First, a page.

Tyler Glasnow adjusting to life with the star-studded Los Angeles Dodgers

Los Angeles Dodgers starting pitcher Tyler Glasnow throws during spring training baseball workouts at Camelback Ranch in Phoenix, Tuesday, Feb. 13, 2024. (AP Photo/Ashley Landis)
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GLENDALE, Ariz. (AP) — It's starting to set in with Tyler Glasnow. He looks around the clubhouse and sees LA everywhere, and there's Mookie Betts and Freddie Freeman. And yes, Shohei Ohtani, too.

Glasnow is getting used to the idea that he is a pitcher for the Los Angeles Dodgers.

“It's cool. It's very surreal,” the Southern California native said Tuesday. “I think it's still not even fully kicked in. I think, as time goes on, I’ll be able to be like, ‘Wow, this is crazy.’ ... Just being in the clubhouse and meeting everyone and seeing LA on all the uniforms is an awesome feeling.”

Glasnow was acquired in a December trade with Tampa Bay that was overshadowed by the rest of Los Angeles' active offseason. Ohtani agreed to a $700 million, 10-year contract, and the Dodgers also signed right-hander Yoshinobu Yamamoto to a $325 million, 12-year deal.

The 30-year-old Glasnow received a $136.5 million, five-year contract as part of the trade that brought him back to Southern California. While Ohtani and Yamamoto will be closely watched in their transition to their new club, the Dodgers also are counting on Glasnow to help anchor their rotation.

“He’s very physical,” Los Angeles manager Dave Roberts said. “He’s a big guy. You know, in watching him throw, there’s a lot of thoughtfulness in every throw. He’s a feel guy. He’s a cerebral guy. He thinks through things, which I like. And then when he makes his throw, there’s a lot of conviction and his ball has a lot of carry in the strike zone.”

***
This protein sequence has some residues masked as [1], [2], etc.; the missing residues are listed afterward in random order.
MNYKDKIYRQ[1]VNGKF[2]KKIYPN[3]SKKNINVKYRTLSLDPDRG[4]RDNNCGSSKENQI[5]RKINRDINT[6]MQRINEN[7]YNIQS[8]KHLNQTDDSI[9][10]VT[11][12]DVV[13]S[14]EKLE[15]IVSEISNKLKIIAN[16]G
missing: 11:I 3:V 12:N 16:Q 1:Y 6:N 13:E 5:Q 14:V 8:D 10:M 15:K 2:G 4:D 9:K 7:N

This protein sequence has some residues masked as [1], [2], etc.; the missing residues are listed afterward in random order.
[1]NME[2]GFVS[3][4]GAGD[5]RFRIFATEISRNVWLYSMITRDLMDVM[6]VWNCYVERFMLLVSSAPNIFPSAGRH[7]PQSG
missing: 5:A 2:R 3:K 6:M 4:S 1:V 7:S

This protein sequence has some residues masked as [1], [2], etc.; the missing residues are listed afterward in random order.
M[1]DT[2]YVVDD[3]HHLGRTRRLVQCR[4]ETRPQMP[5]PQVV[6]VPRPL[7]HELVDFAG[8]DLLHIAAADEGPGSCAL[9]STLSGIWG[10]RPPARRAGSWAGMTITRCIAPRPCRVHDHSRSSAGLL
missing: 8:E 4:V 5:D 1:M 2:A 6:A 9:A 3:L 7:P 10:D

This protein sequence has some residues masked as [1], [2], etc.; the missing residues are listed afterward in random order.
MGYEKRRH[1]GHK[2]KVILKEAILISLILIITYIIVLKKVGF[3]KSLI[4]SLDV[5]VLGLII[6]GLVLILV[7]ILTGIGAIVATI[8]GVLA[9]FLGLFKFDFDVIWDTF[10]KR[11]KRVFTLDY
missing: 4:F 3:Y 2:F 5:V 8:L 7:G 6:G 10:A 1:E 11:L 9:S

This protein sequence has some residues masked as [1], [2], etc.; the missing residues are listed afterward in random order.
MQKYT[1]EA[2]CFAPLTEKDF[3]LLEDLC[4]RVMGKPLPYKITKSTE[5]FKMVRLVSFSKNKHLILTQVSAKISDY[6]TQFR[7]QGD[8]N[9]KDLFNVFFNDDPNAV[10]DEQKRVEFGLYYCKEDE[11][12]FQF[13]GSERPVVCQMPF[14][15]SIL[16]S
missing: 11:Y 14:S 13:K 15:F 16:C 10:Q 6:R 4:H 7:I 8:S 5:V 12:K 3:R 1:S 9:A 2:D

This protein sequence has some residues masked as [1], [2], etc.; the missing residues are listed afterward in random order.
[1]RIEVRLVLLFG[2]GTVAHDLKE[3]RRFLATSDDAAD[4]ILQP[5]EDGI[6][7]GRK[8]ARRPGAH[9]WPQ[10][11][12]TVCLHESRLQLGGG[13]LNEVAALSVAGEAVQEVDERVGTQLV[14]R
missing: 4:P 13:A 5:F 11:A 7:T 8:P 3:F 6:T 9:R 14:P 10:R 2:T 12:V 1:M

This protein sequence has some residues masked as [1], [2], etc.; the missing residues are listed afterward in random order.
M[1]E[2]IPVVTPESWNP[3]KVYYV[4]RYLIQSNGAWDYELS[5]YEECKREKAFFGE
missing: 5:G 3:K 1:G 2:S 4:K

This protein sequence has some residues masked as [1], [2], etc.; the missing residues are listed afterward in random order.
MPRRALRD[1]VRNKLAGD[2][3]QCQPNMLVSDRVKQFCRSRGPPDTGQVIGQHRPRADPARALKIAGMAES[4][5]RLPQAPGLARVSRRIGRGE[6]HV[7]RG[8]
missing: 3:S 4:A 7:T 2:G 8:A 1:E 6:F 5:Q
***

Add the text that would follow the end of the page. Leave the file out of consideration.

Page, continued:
Glasnow was selected by Pittsburgh in the fifth round of the 2011 amateur draft and broke into the majors with the Pirates in 2016. The 6-foot-8 right-hander was traded to Tampa Bay in a multiplayer deadline deal in 2018 for Chris Archer.

Pittsburgh and Tampa Bay are two of baseball's smallest markets, but it's a much different situation for Glasnow with the big-budget Dodgers.

“I think with the roster ... I think it's much more, it's World Series and that's the goal obviously,” Glasnow said when asked about the difference in expectations between the Rays and Dodgers. “So it (was) a little different then. I think it was more of like an underdog thing. We always had a good team, but now it's one of the best teams in baseball, so the expectations are definitely higher.”

With a fastball that gets into the upper 90s, along with a nasty curveball and slider, Glasnow has one of baseball's best pitching repertoires. But he has been hampered by injuries.

He had Tommy John surgery on Aug. 4, 2021. He missed the beginning of last season with a strained left oblique, and then set career highs with 162 strikeouts, 120 innings and 21 starts.

“I think that that’s something for us to build on,” Roberts said. “But just certainly just being mindful of the workload in past years. But he’s in a good spot right now. He’s in a good spot and just want him to be himself.”

Glasnow said he used to set a lot of personal goals going into each season, but now he prefers to focus more on each start, figuring everything will take care of itself if that works out. He could be making several of those starts in front of more family and friends than in previous years.

Glasnow's brother lives in Santa Barbara, California, and he also has cousins in the area. His parents live in Arizona. He hasn't started fielding ticket requests just yet, but he's ready.

“They can whenever they want,” Glasnow said with a grin.

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